Presentation on theme: "Wes Chappell Barrett Blackburn Kelly de Montbrun."— Presentation transcript:
Wes Chappell Barrett Blackburn Kelly de Montbrun
as a response to the high failure rate of chain links or solid steel bars used in mining. The use of multiple intertwined strands of wire distribute the load and the friction between the individual wires and strands (because of their twist) further compensates for any flaws. A larger number of wires increases the flexibility of the cable and decreases abrasion resistance.
Individual wires are first twisted into a strand, then six strands are twisted around a core which is used to cushion off stress forces when bending the rope. The core can be made from steel or a natural fiber core consisting of hemp, sisal, manila, henequen, or jute and is used to cushion off the stress forces when bending the cable.
3*7 Contains a total of 21 wires; in smaller diameters, it is very flexible. 7*7 Contains 49 wires, allowing for abrasion resistance and flexibility through a large range of diameters. 7*19 Contains 133, allowing for increased flexibility along a range of diameters. 7*49 Contains 343 wires giving this cable extraordinary flexibility.
Elevator Wire Rope 8x19 (Seale) Traction Steel with Natural Fiber Core. Rotation Resistant 19x7 Construction (1-6) WC, preformed, extra improved plow steel. Black Powder Coated Galvanized Aircraft Cable Fewer wires=less flexible Flexible Very Flexible
Right Hand Lay and Left Hand Lay: Describes the way the strands are laid to form the rope. Ordinary and Langs Lay Describe the way the wires are laid to form a strand of the wire rope. On ordinary lay, the outer wires approximately follow the alignment of the rope: with Lang's lay they are cross at an angle of about 45°. Alternate Lay Lay alternates between Ordinary and Langs Lays
Lang's laid rope is able to flex over sheaves more easily (with less damage) but it has the disadvantage of having a high torque tendency (it tends to untwist when tension load is applied) compared with ordinary laid rope. Untwisting can be dangerous with a steel-cored rope: load is shed from the strands and may cause the core to fail as it becomes higher loaded.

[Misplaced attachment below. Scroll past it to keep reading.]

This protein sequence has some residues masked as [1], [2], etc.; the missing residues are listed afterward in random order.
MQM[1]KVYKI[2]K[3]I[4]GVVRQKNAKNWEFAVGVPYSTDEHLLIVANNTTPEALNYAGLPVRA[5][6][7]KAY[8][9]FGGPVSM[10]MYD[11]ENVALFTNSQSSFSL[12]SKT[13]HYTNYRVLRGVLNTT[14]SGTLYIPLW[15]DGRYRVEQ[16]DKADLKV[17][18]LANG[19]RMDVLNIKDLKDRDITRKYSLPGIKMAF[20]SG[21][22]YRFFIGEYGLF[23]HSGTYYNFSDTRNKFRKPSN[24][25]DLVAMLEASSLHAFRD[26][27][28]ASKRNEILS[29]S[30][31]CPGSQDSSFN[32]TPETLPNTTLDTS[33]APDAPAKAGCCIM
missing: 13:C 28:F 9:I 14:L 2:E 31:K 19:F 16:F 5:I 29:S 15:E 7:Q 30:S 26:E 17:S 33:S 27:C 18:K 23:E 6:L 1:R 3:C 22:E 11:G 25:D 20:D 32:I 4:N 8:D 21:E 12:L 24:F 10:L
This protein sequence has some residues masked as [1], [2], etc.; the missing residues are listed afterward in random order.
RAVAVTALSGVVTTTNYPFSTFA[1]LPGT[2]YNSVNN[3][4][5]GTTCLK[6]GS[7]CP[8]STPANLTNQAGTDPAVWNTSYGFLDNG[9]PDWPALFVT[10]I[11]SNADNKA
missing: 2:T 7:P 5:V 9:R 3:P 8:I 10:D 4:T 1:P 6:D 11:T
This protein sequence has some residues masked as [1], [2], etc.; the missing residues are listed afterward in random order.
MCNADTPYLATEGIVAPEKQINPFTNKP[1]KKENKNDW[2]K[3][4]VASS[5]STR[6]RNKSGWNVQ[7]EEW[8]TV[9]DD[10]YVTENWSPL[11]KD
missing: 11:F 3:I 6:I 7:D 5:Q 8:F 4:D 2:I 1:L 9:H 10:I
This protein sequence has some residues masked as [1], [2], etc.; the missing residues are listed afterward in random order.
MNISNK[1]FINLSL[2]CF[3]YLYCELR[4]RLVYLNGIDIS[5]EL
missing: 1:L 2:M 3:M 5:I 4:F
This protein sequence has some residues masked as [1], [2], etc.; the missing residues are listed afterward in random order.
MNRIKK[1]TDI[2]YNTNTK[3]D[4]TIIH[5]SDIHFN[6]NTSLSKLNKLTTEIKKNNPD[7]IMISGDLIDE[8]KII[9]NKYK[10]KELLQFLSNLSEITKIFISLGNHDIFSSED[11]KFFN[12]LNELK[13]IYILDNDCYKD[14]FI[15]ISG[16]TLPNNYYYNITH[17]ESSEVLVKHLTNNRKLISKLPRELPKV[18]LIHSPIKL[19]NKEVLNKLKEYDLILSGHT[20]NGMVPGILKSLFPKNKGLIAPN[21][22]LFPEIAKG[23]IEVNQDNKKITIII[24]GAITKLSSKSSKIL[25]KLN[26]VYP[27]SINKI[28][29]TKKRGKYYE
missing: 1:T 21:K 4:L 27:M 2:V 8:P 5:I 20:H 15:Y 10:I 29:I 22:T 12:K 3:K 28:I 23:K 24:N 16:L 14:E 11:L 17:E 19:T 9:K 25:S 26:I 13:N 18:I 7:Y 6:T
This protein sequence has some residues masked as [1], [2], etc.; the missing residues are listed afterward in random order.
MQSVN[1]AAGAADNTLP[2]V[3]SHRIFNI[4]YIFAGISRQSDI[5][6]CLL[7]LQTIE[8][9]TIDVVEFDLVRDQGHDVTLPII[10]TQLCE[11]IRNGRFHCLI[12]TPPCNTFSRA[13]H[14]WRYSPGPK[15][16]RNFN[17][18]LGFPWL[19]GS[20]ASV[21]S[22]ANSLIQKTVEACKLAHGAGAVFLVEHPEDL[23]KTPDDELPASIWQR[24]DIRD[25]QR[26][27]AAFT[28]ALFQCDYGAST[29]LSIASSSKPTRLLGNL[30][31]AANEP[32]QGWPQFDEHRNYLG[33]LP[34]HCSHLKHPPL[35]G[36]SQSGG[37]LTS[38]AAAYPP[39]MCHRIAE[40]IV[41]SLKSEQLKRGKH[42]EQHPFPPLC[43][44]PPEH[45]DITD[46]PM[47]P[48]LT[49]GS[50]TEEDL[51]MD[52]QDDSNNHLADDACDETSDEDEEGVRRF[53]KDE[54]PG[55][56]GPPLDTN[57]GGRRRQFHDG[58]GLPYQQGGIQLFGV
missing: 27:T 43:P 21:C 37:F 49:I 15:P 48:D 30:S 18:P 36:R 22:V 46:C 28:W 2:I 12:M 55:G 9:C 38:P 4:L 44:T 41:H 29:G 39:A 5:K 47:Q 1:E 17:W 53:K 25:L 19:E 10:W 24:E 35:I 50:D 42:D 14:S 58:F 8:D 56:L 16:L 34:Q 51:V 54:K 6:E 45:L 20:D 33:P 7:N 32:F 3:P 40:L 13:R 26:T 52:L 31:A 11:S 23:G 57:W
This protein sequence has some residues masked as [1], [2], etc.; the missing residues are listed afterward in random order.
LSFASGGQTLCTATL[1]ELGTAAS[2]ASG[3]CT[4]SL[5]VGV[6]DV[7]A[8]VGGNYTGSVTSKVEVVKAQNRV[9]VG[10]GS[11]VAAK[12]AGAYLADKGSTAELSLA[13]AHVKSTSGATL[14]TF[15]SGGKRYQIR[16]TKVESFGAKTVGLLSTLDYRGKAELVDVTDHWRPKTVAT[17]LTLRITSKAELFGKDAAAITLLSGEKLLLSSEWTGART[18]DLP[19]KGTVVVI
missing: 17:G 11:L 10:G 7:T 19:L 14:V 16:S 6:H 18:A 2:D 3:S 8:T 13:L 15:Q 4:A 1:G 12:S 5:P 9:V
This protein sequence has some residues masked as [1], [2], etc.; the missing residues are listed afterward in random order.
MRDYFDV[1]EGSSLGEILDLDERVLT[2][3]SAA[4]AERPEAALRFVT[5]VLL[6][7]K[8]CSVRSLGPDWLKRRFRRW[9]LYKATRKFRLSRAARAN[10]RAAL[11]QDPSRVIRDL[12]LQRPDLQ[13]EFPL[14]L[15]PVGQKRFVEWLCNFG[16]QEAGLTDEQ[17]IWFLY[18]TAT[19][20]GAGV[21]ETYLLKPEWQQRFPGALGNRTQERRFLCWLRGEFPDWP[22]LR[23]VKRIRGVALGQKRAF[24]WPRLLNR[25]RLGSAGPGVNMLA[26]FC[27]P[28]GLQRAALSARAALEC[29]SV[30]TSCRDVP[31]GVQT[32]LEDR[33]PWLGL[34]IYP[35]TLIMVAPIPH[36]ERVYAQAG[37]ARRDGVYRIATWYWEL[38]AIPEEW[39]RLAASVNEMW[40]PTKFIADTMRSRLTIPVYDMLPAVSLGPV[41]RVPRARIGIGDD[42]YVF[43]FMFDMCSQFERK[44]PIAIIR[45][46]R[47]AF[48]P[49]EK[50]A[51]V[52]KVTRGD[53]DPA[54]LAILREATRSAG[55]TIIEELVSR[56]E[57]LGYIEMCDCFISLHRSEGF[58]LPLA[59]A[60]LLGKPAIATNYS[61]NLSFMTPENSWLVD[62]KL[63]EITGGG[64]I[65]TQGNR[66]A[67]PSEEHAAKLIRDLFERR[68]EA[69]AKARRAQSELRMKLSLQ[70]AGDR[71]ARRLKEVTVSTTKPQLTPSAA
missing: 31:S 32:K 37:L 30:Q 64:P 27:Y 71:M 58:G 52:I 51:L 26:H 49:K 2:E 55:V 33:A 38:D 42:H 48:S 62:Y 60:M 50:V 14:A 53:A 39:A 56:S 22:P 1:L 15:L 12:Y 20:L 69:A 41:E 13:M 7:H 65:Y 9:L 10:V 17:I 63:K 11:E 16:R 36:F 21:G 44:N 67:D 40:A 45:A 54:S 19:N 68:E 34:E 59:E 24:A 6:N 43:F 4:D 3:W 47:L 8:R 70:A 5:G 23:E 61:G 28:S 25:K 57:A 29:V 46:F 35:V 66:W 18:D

Cable flexibility depends on the number of wires in the cable (more wires=more flexible) and the diameter of the wires (thinner wire=more flexible) The flexibility of the cable is important in cables used in machinery such as cranes and elevators as well as transportation uses (in cable cars, cable railways, and aerial lifts). Cable flexibility is less important for cables used in suspension bridges.
Galvanized Galvanized to finished size Has a strength 10% lower than standard Bright Wire. The finished cable is run through the galvanized process This increases the diameter of the cable, making it less flexible. Drawn Galvanized Wire Is galvanized before cable is braided Equal in strength and size to Bright Wire Stainless Steel High resistance to any corrosive conditions Used extensively in yachting and control cables Plastics (polyethylene coating/tube)
Steel cable must be terminated in certain methods to prevent unraveling of the cable. Most common termination style is to turn the end of the rope back and secure it to rest of the cable making a loop. Making the loop requires tools to create the loop Thimble-prevents too tight of a bend in the cable Clip/Clamp-fixes the loose ends back to the rest of the cable
Swaged Terminates two wire rope ends together or terminates one wire rope end to something else. Wedged Sockets Used when a fitting needs to be replace frequently. Potted Ends Creates a high strength permanent termination. Eye Splice (Flemish Eye) May be used to secure the loose ends of the cable when forming a loop
Wire ropes are labeled based on a coding system that describes the number of strands in the rope, number of wires in the strand, the material in the core, and the lays of the rope. i.e. 6*19 FC RH OL FSWR